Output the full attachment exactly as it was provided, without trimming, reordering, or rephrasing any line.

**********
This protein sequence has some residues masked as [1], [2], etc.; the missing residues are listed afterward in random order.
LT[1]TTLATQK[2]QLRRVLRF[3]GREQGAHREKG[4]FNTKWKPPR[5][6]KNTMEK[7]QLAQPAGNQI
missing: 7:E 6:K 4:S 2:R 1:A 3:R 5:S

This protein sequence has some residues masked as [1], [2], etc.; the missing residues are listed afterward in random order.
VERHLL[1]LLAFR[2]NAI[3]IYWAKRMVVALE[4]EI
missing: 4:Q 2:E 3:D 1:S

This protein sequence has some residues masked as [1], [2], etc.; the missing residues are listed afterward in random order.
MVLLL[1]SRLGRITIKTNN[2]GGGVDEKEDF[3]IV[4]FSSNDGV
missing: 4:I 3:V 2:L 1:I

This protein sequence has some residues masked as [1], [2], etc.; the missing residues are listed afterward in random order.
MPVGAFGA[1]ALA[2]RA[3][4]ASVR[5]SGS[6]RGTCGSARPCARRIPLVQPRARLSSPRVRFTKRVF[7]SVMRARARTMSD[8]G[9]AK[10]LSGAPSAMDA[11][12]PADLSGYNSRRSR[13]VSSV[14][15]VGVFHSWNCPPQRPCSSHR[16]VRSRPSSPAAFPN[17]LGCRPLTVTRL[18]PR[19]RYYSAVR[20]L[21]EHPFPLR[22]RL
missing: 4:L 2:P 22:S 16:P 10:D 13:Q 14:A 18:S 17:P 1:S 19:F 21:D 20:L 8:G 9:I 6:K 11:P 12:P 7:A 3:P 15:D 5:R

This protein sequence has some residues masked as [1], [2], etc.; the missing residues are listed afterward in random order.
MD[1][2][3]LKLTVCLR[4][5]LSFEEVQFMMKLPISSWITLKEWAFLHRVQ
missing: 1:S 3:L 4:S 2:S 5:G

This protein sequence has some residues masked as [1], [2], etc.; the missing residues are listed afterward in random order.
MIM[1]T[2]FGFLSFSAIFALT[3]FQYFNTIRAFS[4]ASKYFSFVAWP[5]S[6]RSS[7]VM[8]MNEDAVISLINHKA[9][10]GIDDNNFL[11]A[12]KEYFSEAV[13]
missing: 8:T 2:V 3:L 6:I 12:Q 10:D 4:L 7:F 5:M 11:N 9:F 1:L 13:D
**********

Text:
This protein sequence has some residues masked as [1], [2], etc.; the missing residues are listed afterward in random order.
LT[1]TTLATQK[2]QLRRVLRF[3]GREQGAHREKG[4]FNTKWKPPR[5][6]KNTMEK[7]QLAQPAGNQI
missing: 7:E 6:K 4:S 2:R 1:A 3:R 5:S

This protein sequence has some residues masked as [1], [2], etc.; the missing residues are listed afterward in random order.
VERHLL[1]LLAFR[2]NAI[3]IYWAKRMVVALE[4]EI
missing: 4:Q 2:E 3:D 1:S

This protein sequence has some residues masked as [1], [2], etc.; the missing residues are listed afterward in random order.
MVLLL[1]SRLGRITIKTNN[2]GGGVDEKEDF[3]IV[4]FSSNDGV
missing: 4:I 3:V 2:L 1:I

This protein sequence has some residues masked as [1], [2], etc.; the missing residues are listed afterward in random order.
MPVGAFGA[1]ALA[2]RA[3][4]ASVR[5]SGS[6]RGTCGSARPCARRIPLVQPRARLSSPRVRFTKRVF[7]SVMRARARTMSD[8]G[9]AK[10]LSGAPSAMDA[11][12]PADLSGYNSRRSR[13]VSSV[14][15]VGVFHSWNCPPQRPCSSHR[16]VRSRPSSPAAFPN[17]LGCRPLTVTRL[18]PR[19]RYYSAVR[20]L[21]EHPFPLR[22]RL
missing: 4:L 2:P 22:S 16:P 10:D 13:Q 14:A 18:S 17:P 1:S 19:F 21:D 20:L 8:G 9:I 6:K 11:P 12:P 7:A 3:P 15:D 5:R

This protein sequence has some residues masked as [1], [2], etc.; the missing residues are listed afterward in random order.
MD[1][2][3]LKLTVCLR[4][5]LSFEEVQFMMKLPISSWITLKEWAFLHRVQ
missing: 1:S 3:L 4:S 2:S 5:G

This protein sequence has some residues masked as [1], [2], etc.; the missing residues are listed afterward in random order.
MIM[1]T[2]FGFLSFSAIFALT[3]FQYFNTIRAFS[4]ASKYFSFVAWP[5]S[6]RSS[7]VM[8]MNEDAVISLINHKA[9][10]GIDDNNFL[11]A[12]KEYFSEAV[13]
missing: 8:T 2:V 3:L 6:I 12:Q 10:D 4:L 7:F 5:M 11:N 9:F 1:L 13:D